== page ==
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What Makes One Human? Book Review.

Do Androids Dream of Electric Sleep?

Rick Deckard wants a real animal with all his heart. It doesn't really matter what kind it is—sheep, horse, ostrich, long as it is a coveted variety and it is as real as he is. Animals are rare in Deckard's world, and carry a hefty price tag. He previously owned a sheep whom he loved, but after it died from tetanus he had an electric unit put into his sheep's body so the neighbors wouldn't know that he didn't own a real sheep, but *he* knows it and this drives him crazy.

Deckard makes a salary working as a bounty hunter for the local police department, but he hits his true payday when he brings in android at $1k a pop. He figures if he can bring in six andys then he'd have enough to put a down payment on just about any animal he wants. When he is alerted that eight androids of the latest model are in his part of the city, he becomes determined to capture or retire all of them, no matter what the cost. The typical test he uses to determine a human from android doesn't work so hot on the latest of android models, so he must resort to other methods, including asking a an attractive young woman android for help.

This book was far better than I was expecting and a zippy read. Phillip K Dick explores spirituality, morality and ethicality all within the elements of a fading society in an age of state of the art technology within a poisonous natural world where instincts and freedom is a myth.There is right and wrong and yet there is no right or wrong. There is heart and mind intelligence wherever you land between the two is your own personal journey and everyone, whether alone or together, will trudge up the hill like ol' Wilbur Mercer in the book's religion. Is it the wrong or right path? You might get a stone thrown at you, which is judgement, but ultimately that is our own cross to bear either by oneself or within a community of people. Is the religion real or false? I think the book is well summed up when Deckard says, "Everything is true. Everything anybody has ever thought." Even if Mercer was just an actor and the hill he climbed was just a painting, what the people gripping the box and shared with each other was true, they created their own reality based on the teachings.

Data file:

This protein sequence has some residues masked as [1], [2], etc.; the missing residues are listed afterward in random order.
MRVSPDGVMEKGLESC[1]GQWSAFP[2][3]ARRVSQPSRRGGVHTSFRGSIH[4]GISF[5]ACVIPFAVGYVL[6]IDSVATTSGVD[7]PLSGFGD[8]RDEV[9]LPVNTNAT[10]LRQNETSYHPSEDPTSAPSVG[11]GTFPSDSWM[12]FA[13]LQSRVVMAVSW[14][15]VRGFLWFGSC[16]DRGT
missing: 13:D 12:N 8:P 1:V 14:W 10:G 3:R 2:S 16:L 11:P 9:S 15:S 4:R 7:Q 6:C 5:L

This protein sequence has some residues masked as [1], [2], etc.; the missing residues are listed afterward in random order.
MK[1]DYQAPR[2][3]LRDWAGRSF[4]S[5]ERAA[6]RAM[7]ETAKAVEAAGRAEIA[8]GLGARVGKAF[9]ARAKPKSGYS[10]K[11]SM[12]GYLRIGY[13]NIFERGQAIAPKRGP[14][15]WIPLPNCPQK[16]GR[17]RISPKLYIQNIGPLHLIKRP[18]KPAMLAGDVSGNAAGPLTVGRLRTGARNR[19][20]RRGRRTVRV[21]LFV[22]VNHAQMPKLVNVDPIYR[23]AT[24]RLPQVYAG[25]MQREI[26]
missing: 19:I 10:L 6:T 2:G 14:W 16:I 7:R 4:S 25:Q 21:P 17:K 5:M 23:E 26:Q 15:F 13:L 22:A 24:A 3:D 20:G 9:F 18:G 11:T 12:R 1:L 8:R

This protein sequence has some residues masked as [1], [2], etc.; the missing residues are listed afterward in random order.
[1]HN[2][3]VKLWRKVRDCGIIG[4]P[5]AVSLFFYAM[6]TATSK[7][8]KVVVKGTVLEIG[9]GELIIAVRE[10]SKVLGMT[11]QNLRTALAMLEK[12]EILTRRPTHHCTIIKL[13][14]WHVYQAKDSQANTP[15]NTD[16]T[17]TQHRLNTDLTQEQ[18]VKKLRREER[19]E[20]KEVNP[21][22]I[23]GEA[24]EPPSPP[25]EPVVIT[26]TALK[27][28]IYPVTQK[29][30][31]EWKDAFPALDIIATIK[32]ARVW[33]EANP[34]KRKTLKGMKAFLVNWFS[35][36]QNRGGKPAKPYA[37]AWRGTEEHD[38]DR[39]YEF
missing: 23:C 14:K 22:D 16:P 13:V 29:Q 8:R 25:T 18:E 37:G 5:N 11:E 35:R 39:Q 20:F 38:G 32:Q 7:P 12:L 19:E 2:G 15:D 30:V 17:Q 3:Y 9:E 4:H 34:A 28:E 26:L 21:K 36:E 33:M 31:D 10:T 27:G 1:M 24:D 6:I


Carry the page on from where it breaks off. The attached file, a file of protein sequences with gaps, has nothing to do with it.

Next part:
I also feel that Deckard needing to own a *real* animal wasn't just about status, it was about him clinging to what makes one human, his instincts, heart. His fear of the poisoned world was also poisoning his mind, hardening him up, and yet we see in Isidore that even though the world has corrupted his mental capacities, that he was the warmest and accepting character of anyone in the story, not being able to see, until the even with the spider, the difference between humans and androids.

The movie Blade Runner is a fun movie, but it barely captures what the author built into this world, which is quite disappointing. I would definitely suggest this book to anyone who is looking for an action packed and thoughtful read.


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